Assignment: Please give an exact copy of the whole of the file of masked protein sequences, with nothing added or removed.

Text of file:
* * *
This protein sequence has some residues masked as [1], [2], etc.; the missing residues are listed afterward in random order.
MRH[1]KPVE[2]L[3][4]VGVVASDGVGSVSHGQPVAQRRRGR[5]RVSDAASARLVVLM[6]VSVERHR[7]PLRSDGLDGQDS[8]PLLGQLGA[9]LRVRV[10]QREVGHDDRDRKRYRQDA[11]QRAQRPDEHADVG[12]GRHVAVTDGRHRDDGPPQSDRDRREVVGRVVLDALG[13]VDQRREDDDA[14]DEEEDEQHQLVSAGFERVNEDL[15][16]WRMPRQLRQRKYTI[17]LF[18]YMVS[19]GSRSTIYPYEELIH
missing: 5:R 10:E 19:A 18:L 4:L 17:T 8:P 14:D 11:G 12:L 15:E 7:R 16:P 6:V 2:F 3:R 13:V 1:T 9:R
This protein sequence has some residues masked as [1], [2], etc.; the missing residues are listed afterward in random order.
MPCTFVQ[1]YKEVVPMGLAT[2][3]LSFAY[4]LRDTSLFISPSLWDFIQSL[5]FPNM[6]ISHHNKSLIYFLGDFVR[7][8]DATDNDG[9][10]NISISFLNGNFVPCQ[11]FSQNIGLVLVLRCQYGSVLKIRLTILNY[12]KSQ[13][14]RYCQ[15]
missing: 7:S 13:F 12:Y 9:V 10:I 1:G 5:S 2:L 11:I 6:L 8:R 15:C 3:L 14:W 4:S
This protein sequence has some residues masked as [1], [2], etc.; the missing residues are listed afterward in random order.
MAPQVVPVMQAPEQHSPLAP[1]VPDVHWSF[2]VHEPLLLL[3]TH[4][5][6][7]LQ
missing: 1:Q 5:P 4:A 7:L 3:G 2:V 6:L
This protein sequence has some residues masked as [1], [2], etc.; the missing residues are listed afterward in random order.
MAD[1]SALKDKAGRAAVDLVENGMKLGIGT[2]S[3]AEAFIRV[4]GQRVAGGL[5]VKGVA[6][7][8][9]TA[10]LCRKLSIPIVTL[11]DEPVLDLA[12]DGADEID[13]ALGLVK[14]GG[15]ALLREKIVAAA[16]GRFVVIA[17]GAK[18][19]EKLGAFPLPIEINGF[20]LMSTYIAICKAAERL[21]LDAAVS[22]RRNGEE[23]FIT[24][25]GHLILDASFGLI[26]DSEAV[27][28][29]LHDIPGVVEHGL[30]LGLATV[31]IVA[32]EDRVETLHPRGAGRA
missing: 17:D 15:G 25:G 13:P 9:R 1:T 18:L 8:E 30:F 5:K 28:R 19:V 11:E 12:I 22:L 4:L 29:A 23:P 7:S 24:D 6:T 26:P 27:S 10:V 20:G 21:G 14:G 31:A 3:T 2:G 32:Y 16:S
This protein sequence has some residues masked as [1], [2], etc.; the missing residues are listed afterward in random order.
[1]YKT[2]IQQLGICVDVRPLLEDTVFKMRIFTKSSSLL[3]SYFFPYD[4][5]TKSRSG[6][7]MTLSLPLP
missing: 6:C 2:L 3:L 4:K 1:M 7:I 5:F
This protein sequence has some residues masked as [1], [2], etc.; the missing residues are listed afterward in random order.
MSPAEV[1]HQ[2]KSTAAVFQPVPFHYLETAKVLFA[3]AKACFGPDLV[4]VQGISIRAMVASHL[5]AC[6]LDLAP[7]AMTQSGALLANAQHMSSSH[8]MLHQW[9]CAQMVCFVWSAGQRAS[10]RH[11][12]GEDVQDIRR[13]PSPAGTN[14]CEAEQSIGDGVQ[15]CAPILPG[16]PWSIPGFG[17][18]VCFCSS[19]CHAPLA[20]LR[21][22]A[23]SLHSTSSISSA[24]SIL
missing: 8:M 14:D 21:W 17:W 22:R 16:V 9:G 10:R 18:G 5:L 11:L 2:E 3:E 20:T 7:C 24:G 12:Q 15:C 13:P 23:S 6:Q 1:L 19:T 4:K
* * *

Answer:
This protein sequence has some residues masked as [1], [2], etc.; the missing residues are listed afterward in random order.
MRH[1]KPVE[2]L[3][4]VGVVASDGVGSVSHGQPVAQRRRGR[5]RVSDAASARLVVLM[6]VSVERHR[7]PLRSDGLDGQDS[8]PLLGQLGA[9]LRVRV[10]QREVGHDDRDRKRYRQDA[11]QRAQRPDEHADVG[12]GRHVAVTDGRHRDDGPPQSDRDRREVVGRVVLDALG[13]VDQRREDDDA[14]DEEEDEQHQLVSAGFERVNEDL[15][16]WRMPRQLRQRKYTI[17]LF[18]YMVS[19]GSRSTIYPYEELIH
missing: 5:R 10:E 19:A 18:L 4:L 17:T 8:P 14:D 11:G 12:L 15:E 7:R 16:P 6:V 2:F 3:R 13:V 1:T 9:R
This protein sequence has some residues masked as [1], [2], etc.; the missing residues are listed afterward in random order.
MPCTFVQ[1]YKEVVPMGLAT[2][3]LSFAY[4]LRDTSLFISPSLWDFIQSL[5]FPNM[6]ISHHNKSLIYFLGDFVR[7][8]DATDNDG[9][10]NISISFLNGNFVPCQ[11]FSQNIGLVLVLRCQYGSVLKIRLTILNY[12]KSQ[13][14]RYCQ[15]
missing: 7:S 13:F 12:Y 9:V 10:I 1:G 5:S 2:L 11:I 6:L 8:R 15:C 3:L 14:W 4:S
This protein sequence has some residues masked as [1], [2], etc.; the missing residues are listed afterward in random order.
MAPQVVPVMQAPEQHSPLAP[1]VPDVHWSF[2]VHEPLLLL[3]TH[4][5][6][7]LQ
missing: 1:Q 5:P 4:A 7:L 3:G 2:V 6:L
This protein sequence has some residues masked as [1], [2], etc.; the missing residues are listed afterward in random order.
MAD[1]SALKDKAGRAAVDLVENGMKLGIGT[2]S[3]AEAFIRV[4]GQRVAGGL[5]VKGVA[6][7][8][9]TA[10]LCRKLSIPIVTL[11]DEPVLDLA[12]DGADEID[13]ALGLVK[14]GG[15]ALLREKIVAAA[16]GRFVVIA[17]GAK[18][19]EKLGAFPLPIEINGF[20]LMSTYIAICKAAERL[21]LDAAVS[22]RRNGEE[23]FIT[24][25]GHLILDASFGLI[26]DSEAV[27][28][29]LHDIPGVVEHGL[30]LGLATV[31]IVA[32]EDRVETLHPRGAGRA
missing: 17:D 15:G 25:G 13:P 9:R 1:T 18:L 8:E 30:F 5:K 28:R 19:V 11:E 12:I 22:L 4:L 29:A 23:P 7:S 24:D 6:T 26:P 27:S 10:V 20:G 21:G 14:G 31:A 3:T 2:G 32:Y 16:S
This protein sequence has some residues masked as [1], [2], etc.; the missing residues are listed afterward in random order.
[1]YKT[2]IQQLGICVDVRPLLEDTVFKMRIFTKSSSLL[3]SYFFPYD[4][5]TKSRSG[6][7]MTLSLPLP
missing: 6:C 2:L 3:L 4:K 1:M 7:I 5:F
This protein sequence has some residues masked as [1], [2], etc.; the missing residues are listed afterward in random order.
MSPAEV[1]HQ[2]KSTAAVFQPVPFHYLETAKVLFA[3]AKACFGPDLV[4]VQGISIRAMVASHL[5]AC[6]LDLAP[7]AMTQSGALLANAQHMSSSH[8]MLHQW[9]CAQMVCFVWSAGQRAS[10]RH[11][12]GEDVQDIRR[13]PSPAGTN[14]CEAEQSIGDGVQ[15]CAPILPG[16]PWSIPGFG[17][18]VCFCSS[19]CHAPLA[20]LR[21][22]A[23]SLHSTSSISSA[24]SIL
missing: 8:M 14:D 21:W 17:W 22:R 16:V 9:G 10:R 18:G 5:L 11:L 2:E 3:E 20:T 7:C 24:G 12:Q 15:C 13:P 23:S 6:Q 1:L 19:T 4:K